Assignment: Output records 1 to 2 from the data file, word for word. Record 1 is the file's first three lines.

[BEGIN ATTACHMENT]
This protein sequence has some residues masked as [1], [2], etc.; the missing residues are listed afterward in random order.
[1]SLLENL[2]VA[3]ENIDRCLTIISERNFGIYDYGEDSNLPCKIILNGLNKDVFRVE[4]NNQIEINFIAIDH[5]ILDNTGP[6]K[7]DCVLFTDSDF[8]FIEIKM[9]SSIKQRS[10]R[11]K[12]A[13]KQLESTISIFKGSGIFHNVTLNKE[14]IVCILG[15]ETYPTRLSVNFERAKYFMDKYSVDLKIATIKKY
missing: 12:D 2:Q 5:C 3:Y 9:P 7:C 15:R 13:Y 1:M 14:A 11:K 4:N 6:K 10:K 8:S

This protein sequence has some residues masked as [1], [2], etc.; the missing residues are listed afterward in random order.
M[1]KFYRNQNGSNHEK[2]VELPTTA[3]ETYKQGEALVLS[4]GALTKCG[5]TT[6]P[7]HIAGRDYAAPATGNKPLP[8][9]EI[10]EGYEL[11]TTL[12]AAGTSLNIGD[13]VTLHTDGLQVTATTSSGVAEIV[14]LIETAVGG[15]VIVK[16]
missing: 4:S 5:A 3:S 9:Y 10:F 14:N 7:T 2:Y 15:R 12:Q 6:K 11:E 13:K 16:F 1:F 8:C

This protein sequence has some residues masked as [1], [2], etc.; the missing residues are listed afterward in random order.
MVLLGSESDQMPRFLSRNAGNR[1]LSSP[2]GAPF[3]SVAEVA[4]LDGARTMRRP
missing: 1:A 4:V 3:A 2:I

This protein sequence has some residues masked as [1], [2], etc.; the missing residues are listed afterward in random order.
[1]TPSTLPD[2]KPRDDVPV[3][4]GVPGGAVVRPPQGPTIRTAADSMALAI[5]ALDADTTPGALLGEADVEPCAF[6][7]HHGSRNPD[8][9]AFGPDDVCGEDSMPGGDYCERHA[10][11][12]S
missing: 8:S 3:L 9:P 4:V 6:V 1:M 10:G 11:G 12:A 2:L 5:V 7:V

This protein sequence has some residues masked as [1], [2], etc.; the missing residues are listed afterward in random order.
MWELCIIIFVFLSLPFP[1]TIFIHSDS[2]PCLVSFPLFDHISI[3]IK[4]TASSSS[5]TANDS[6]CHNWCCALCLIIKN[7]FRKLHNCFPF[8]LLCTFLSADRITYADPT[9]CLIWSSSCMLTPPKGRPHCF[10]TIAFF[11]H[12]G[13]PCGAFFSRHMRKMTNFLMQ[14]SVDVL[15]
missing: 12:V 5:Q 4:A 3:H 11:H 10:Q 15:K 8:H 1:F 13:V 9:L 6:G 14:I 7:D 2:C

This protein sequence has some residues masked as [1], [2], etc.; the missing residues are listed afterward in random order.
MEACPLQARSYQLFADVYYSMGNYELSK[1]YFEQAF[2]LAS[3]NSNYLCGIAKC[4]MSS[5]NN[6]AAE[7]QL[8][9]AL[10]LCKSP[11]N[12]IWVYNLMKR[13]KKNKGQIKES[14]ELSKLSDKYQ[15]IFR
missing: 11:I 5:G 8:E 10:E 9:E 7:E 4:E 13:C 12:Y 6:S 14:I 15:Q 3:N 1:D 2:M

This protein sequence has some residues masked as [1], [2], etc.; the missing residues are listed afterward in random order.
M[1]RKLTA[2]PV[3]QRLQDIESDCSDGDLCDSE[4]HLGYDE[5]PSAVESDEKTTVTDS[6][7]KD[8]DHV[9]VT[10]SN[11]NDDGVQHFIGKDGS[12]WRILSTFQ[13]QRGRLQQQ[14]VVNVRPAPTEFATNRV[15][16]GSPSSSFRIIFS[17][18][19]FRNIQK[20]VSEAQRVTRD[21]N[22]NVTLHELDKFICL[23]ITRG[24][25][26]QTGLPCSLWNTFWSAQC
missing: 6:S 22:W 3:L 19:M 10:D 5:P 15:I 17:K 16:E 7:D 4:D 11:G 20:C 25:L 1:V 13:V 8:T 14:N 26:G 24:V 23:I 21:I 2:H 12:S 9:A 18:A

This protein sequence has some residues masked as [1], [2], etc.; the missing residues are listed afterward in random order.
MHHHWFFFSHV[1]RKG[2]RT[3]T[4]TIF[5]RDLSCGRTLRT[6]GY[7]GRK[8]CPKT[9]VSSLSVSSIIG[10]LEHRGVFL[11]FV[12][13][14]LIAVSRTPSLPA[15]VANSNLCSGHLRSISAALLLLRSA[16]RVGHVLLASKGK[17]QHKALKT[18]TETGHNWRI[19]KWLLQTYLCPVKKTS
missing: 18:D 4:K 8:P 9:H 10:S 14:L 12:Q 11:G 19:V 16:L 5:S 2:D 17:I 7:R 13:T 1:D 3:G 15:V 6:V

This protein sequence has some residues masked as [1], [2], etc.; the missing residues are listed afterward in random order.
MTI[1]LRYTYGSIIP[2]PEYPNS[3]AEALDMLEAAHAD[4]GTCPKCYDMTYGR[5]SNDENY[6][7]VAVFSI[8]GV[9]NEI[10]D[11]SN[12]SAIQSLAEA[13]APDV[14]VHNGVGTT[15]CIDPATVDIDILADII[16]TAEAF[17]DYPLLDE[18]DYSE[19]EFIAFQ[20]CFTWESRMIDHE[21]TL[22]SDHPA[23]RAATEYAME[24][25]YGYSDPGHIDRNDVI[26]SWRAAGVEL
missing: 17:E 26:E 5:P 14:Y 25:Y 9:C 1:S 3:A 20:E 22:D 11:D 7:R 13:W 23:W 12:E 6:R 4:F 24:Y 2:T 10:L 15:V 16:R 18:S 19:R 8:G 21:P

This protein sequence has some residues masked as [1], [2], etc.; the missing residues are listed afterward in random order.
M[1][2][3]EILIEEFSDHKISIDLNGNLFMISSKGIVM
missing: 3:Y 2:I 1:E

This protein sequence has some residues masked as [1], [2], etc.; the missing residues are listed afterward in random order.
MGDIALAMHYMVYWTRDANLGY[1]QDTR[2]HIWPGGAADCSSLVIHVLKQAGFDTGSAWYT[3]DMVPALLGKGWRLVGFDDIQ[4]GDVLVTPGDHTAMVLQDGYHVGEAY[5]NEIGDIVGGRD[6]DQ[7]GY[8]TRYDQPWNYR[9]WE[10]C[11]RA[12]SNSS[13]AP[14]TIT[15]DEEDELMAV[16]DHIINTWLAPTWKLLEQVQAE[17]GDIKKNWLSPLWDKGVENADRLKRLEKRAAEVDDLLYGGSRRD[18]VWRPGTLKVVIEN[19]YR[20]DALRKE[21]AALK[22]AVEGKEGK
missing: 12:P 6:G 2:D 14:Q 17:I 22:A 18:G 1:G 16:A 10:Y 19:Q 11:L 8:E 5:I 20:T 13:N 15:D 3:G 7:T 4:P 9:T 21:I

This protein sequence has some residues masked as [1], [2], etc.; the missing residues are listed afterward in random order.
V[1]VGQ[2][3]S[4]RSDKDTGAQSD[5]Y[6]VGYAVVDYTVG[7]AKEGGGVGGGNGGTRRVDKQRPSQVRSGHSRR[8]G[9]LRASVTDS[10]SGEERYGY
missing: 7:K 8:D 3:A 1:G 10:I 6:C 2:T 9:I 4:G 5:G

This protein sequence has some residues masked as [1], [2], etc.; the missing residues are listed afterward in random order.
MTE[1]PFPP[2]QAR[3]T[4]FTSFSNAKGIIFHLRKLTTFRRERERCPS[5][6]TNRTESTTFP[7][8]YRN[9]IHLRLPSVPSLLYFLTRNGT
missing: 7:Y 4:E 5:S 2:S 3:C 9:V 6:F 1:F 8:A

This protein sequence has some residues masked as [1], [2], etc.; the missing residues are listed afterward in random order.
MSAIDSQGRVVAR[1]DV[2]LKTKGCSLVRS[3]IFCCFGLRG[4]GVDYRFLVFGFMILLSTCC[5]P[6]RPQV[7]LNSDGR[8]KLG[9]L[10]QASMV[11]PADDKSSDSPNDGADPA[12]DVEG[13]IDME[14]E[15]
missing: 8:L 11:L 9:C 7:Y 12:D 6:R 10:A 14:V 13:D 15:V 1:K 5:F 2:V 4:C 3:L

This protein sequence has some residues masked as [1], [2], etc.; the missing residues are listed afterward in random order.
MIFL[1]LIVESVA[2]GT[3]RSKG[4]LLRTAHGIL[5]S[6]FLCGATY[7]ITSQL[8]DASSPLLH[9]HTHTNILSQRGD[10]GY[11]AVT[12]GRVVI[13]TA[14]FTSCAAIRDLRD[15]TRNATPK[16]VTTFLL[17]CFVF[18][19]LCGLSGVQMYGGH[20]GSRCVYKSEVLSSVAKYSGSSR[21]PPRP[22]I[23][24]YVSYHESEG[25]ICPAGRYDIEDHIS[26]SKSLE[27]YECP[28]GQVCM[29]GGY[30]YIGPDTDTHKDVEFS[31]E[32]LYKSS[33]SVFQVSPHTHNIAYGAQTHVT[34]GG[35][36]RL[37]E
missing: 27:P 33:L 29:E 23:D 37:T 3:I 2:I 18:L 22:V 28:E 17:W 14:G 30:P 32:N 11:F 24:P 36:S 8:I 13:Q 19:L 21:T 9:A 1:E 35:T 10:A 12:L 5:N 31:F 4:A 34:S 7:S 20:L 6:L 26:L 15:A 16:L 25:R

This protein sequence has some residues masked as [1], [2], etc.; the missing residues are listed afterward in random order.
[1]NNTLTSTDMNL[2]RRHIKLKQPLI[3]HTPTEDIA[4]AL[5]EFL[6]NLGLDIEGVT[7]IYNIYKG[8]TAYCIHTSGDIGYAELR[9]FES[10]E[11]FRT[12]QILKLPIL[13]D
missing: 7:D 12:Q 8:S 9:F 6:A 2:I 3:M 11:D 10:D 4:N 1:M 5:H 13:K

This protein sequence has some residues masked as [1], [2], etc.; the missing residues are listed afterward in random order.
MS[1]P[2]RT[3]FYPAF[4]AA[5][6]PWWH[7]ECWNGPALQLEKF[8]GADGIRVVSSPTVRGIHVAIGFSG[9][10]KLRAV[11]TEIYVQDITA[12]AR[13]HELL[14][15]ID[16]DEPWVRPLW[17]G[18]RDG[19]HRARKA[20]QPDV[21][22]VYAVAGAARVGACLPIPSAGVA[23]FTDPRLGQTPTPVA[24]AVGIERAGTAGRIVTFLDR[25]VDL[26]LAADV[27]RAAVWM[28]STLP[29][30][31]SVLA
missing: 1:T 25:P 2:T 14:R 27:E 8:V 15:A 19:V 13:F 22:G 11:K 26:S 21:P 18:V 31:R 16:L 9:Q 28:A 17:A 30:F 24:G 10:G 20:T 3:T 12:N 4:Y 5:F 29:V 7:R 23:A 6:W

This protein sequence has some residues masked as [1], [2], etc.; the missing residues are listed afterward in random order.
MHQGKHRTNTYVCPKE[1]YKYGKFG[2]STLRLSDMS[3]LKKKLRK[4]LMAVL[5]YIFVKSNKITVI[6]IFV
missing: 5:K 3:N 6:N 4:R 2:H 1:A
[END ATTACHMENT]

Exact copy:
This protein sequence has some residues masked as [1], [2], etc.; the missing residues are listed afterward in random order.
[1]SLLENL[2]VA[3]ENIDRCLTIISERNFGIYDYGEDSNLPCKIILNGLNKDVFRVE[4]NNQIEINFIAIDH[5]ILDNTGP[6]K[7]DCVLFTDSDF[8]FIEIKM[9]SSIKQRS[10]R[11]K[12]A[13]KQLESTISIFKGSGIFHNVTLNKE[14]IVCILG[15]ETYPTRLSVNFERAKYFMDKYSVDLKIATIKKY
missing: 12:D 2:Q 5:C 3:Y 9:P 7:C 15:R 13:Y 1:M 14:A 11:K 4:N 6:K 10:K 8:S

This protein sequence has some residues masked as [1], [2], etc.; the missing residues are listed afterward in random order.
M[1]KFYRNQNGSNHEK[2]VELPTTA[3]ETYKQGEALVLS[4]GALTKCG[5]TT[6]P[7]HIAGRDYAAPATGNKPLP[8][9]EI[10]EGYEL[11]TTL[12]AAGTSLNIGD[13]VTLHTDGLQVTATTSSGVAEIV[14]LIETAVGG[15]VIVK[16]
missing: 4:S 5:A 3:S 9:Y 10:F 14:N 7:T 2:Y 15:R 12:Q 6:K 11:E 13:K 16:F 1:F 8:C